Let's run (chrooted) Debian Wheezy on LG Optimus Prime 4X HD (P880)

I have been struggling quite a bit to find a lightweight ROM for my phone, but now that I have finally settled down I believe it's time to start playing for real with this smartphone.

This is one of the official pictures provided by vendor, probably photoshopped. Gotta love those glares! Imagine this: you are going to pay extra $$$ to have good photos made for your nice shiny new product, and then you photoshop them to add glare. Wonderful times we live in :)

My experiment will be to have a running Debian Wheezy 7 inside my Android, and I will use this article as basis; I had some issues with those instructions, thus I created this updated post. I know there is the nice Lil'Debi out there, but that would spoil most of the fun :)

In order to build this Debian I am giving up a 4GB external microSD card that is plugged in my phone already, so first thing unmount it by going to Settings -> Storage:

Make a backup before continuing because we are going to completely replace its content.

So, let's recap the needed ingredients:
- a rooted Android phone, I am using LG Optimus Prime 4x HD
- an external microSD card, minimum 2GB
- debootstrap command on your Linux system (it's available almost everywhere)
- adb & your phone's USB configured to receive adb commands

Ready to go!
Let's build a tarball of the base Debian system for our target architecture. I have added my scripts (from this gist) to ease setup, but I advise you go through each of them at least for learning purposes.

debootstrap --arch armel --foreign wheezy wheezy http://http.debian.net/debian/
cd wheezy
wget https://gist.github.com/neagix/bbfed4f91f8821bed7e7/download -O gist.tgz
tar xf gist.tgz
mv gist*/* root/
rm -r gist.tgz gist*
chmod +x root/*.sh
sudo tar cf ../debian-wheezy-armel.tgz .
cd ..

At this point upload the archive to your P880 and let's start hacking our way through Android.
We will individuate our external SD by excluding the internal block device marked for boot. This is a hack, so always double-check results before wiping out the block device.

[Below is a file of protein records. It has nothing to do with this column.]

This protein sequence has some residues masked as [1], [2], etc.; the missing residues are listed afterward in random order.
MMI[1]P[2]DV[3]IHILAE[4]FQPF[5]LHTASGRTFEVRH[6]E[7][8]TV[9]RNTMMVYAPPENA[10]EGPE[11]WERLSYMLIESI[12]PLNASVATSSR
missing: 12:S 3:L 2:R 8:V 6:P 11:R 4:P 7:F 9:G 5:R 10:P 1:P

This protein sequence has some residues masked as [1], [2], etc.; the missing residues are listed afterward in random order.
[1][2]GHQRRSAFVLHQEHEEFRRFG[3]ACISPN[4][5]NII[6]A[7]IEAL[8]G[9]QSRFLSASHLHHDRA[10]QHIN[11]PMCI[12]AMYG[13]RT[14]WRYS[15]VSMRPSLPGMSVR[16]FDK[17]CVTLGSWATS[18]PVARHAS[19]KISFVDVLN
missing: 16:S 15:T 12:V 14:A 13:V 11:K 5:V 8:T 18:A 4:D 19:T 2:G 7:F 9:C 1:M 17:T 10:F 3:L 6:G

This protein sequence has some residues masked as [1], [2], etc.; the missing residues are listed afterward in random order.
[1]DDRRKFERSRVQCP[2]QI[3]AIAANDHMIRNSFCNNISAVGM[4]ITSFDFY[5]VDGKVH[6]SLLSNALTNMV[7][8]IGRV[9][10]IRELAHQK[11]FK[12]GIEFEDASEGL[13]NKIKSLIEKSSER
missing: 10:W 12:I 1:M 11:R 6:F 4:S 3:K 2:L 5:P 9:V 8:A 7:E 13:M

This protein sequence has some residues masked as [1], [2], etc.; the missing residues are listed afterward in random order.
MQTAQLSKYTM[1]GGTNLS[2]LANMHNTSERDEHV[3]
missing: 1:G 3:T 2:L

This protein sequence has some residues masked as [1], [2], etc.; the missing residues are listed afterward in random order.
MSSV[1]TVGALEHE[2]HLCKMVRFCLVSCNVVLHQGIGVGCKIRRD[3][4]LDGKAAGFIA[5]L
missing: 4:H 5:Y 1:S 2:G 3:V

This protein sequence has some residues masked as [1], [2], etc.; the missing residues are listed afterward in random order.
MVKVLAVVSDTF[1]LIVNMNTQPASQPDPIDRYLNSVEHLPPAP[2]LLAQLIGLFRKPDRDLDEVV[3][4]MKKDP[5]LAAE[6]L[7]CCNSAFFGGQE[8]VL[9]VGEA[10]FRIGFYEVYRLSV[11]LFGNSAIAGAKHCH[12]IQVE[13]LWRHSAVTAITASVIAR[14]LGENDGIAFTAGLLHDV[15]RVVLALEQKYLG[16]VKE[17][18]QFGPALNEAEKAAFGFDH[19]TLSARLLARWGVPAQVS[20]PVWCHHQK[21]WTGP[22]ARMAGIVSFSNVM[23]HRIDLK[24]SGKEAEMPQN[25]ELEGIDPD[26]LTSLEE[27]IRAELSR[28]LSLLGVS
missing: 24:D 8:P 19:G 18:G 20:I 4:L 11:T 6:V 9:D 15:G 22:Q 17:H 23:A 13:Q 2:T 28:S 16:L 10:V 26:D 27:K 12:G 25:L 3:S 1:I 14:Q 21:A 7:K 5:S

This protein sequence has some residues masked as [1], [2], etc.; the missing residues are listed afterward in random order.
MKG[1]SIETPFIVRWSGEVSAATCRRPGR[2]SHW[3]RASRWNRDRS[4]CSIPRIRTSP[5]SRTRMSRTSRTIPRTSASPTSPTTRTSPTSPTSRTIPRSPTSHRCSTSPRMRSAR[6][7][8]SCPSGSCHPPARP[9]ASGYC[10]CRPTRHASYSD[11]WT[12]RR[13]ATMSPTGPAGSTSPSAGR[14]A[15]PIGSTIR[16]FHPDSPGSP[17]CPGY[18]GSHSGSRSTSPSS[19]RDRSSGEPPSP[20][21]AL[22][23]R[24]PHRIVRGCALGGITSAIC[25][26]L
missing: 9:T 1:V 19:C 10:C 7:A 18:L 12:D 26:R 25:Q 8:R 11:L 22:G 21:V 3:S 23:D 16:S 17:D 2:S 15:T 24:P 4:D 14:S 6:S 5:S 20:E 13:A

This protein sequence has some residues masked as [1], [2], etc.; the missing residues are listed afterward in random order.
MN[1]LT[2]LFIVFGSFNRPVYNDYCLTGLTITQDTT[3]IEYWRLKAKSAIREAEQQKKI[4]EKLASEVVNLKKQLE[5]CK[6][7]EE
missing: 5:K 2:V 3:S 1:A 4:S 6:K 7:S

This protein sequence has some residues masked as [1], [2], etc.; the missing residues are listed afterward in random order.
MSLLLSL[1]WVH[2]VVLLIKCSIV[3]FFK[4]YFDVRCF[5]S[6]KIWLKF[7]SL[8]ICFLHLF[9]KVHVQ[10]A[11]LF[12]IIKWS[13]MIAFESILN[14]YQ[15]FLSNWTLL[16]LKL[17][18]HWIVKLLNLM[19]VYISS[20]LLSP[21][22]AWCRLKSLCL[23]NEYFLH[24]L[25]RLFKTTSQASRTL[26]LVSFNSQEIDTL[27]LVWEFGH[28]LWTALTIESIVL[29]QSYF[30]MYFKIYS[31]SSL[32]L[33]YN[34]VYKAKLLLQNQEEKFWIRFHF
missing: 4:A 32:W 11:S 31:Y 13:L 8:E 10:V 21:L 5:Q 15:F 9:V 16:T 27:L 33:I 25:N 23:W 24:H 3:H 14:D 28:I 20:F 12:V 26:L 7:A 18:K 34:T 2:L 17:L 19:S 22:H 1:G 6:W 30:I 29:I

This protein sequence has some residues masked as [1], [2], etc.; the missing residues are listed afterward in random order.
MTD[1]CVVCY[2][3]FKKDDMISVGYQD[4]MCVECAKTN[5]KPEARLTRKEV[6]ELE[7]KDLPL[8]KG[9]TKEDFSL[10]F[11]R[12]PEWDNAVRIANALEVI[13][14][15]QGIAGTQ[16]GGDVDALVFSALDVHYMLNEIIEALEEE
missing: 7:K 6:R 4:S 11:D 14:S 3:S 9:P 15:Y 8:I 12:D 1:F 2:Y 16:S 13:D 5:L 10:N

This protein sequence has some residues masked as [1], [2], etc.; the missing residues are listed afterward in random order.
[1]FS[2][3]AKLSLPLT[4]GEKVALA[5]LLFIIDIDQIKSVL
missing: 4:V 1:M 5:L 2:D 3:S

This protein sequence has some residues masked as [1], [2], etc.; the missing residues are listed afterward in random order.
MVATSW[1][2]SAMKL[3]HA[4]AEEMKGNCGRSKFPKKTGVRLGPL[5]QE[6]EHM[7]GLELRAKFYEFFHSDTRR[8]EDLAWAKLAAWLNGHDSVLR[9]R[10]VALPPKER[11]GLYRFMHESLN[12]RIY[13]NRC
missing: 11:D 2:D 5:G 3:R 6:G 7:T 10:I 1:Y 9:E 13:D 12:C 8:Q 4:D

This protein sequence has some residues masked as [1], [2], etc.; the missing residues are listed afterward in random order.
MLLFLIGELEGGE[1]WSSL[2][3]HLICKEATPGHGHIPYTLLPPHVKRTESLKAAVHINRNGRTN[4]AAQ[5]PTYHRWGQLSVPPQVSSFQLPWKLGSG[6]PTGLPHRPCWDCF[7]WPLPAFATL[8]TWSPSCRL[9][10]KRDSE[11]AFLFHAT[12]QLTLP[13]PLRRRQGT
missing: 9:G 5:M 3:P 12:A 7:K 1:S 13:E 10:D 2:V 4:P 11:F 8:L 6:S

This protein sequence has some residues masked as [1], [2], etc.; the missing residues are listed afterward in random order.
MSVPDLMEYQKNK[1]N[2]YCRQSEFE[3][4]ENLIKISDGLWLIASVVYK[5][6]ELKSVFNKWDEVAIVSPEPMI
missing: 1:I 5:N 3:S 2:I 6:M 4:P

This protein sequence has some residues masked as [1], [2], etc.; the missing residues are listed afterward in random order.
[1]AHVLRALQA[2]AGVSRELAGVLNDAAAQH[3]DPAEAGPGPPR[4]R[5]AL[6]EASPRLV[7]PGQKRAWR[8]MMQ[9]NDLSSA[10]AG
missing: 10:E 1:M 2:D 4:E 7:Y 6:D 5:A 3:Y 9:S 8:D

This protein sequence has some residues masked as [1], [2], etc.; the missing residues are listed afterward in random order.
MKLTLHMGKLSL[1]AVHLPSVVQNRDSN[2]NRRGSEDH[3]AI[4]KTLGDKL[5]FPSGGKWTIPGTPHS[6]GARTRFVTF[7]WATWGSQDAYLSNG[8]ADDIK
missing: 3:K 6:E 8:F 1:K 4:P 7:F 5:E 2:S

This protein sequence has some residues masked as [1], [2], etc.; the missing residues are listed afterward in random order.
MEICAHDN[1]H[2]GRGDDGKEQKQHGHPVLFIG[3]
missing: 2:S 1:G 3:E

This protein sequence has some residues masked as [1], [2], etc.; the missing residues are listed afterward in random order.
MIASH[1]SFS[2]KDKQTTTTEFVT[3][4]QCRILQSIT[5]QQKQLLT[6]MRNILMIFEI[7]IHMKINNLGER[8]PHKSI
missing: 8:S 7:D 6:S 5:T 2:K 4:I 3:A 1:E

sudo adb push debian-wheezy-armel.tgz /data/local/
sudo adb shell
cd /dev/block/vold/
for D in `ls`; do fdisk -l $D | grep ^`echo $D | awk '{ print substr($1, 1, 3) }'`; done | grep '*' | awk '{ print substr($1, 1, length($1)-2) }' > /data/local/boot-device.txt
clear && echo -e "**********************\nThe individuated device of your external SD is: $PWD/`ls | grep -v $(</data/local/boot-device.txt )`\nPlease double check with output of fdisk -l before proceeding!!!\n**********************\n" && rm /data/local/boot-device.txt

(commands in blue are run in the adb shell, available also as gist here)
Example output you will see:
The individuated device of your external SD is: /dev/block/vold/179:49
Please double check with output of fdisk -l before proceeding!!!
Remember to double-check for correctness with fdisk, then take note of the individuated device. On my P880 it is:
Now we will format the external SD, use the default mountpoint /storage/sdcard1 and extract the Debian base system on the external SD. The mount command will allow mounting the SD with dev and exec permissions, which are necessary for our Debian chroot to work.

NOTE: do not copy/paste these commands but run them one by one, so that you can take action in case of errors.

On the adb shell (replace device in bold with what you got from above, and remember to escape the ':'):

mkfs.ext2 -L AndyWheezy /dev/block/vold/179\:XXX
mount -o rw,noatime,nodiratime,user_xattr,acl,barrier=0,data=ordered,noauto_da_alloc -t ext4 /dev/block/vold/179\:XXX /storage/sdcard1/
cd /storage/sdcard1

mkdir rootfs && cd rootfs && tar xf /data/local/debian-wheezy-armel.tgz

Once this operation is complete successfully, you are half-way :) Feel free to remove the archive with:
rm /data/local/debian-wheezy-armel.tgz

Now let's enter the chroot environment with:
busybox chroot /storage/sdcard1/rootfs /bin/bash

Thanks to the correct permissions on our external SD, you now have the wonderful and powerful bash prompt available at your fingers' range.
I have no name!@localhost:/#
In our new chroot, run these commands (these are safer to copy/paste):
export PATH=/usr/bin:/usr/sbin:/bin:$PATH
export TERM=linux
export HOME=/root
export USER=root
mkdir /dev/pts
mount -t devpts devpts /dev/pts
mount -t proc proc /proc
mount -t sysfs sysfs /sys
/debootstrap/debootstrap --second-stage 

The last one will complete the debootstrap process, and will take some time (about 10 minutes for me).

Once it's complete you are basically done with the preparation of the Debian chroot :)

Now let's put the mount/umount scripts outside the chroot, so that you can easily call them in an Android shell:

mkdir /data/local/debian
mv /storage/sdcard1/rootfs/root/*.sh /data/local/debian/

From now on you can mount/umount your Debian chroot by calling one of these:

/data/local/debian/mount.sh # OR

- set hostname in chroot: hostname AndyWheezy && hostname > /etc/hostname
- set APT sources in /etc/apt/sources.list (in chroot: mv /root/sources.list /etc/apt/)
- install an SSH server
- set your root password or better use certificates for remote login
- automate chroot setup/teardown with some scripts and use gscript to start them, for example: su -c '/data/local/debian/run.sh /storage/sdcard1 /etc/init.d/ssh start'

Here you see Debian Wheezy on all its glory, running from within a P880 Android device

Enjoy experimenting!